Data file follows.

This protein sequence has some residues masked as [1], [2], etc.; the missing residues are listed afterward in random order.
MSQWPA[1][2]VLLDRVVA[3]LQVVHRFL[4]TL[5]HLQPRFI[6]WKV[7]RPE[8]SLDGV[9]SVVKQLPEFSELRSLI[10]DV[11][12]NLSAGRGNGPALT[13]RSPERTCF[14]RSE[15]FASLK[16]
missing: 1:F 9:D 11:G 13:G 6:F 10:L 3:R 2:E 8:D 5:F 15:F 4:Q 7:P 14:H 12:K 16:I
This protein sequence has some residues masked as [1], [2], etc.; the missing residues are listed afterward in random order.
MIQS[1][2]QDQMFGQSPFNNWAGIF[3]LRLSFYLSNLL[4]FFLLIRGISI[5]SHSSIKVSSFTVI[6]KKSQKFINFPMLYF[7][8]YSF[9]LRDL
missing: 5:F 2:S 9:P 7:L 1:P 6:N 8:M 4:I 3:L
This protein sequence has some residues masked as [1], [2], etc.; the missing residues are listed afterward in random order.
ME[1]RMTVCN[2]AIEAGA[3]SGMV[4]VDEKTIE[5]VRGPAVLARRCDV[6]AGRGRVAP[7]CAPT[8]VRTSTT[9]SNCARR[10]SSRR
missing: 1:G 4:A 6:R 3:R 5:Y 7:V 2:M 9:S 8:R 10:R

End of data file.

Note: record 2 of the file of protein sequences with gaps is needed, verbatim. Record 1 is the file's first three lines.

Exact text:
This protein sequence has some residues masked as [1], [2], etc.; the missing residues are listed afterward in random order.
MIQS[1][2]QDQMFGQSPFNNWAGIF[3]LRLSFYLSNLL[4]FFLLIRGISI[5]SHSSIKVSSFTVI[6]KKSQKFINFPMLYF[7][8]YSF[9]LRDL
missing: 5:F 2:S 9:P 7:L 1:P 6:N 8:M 4:I 3:L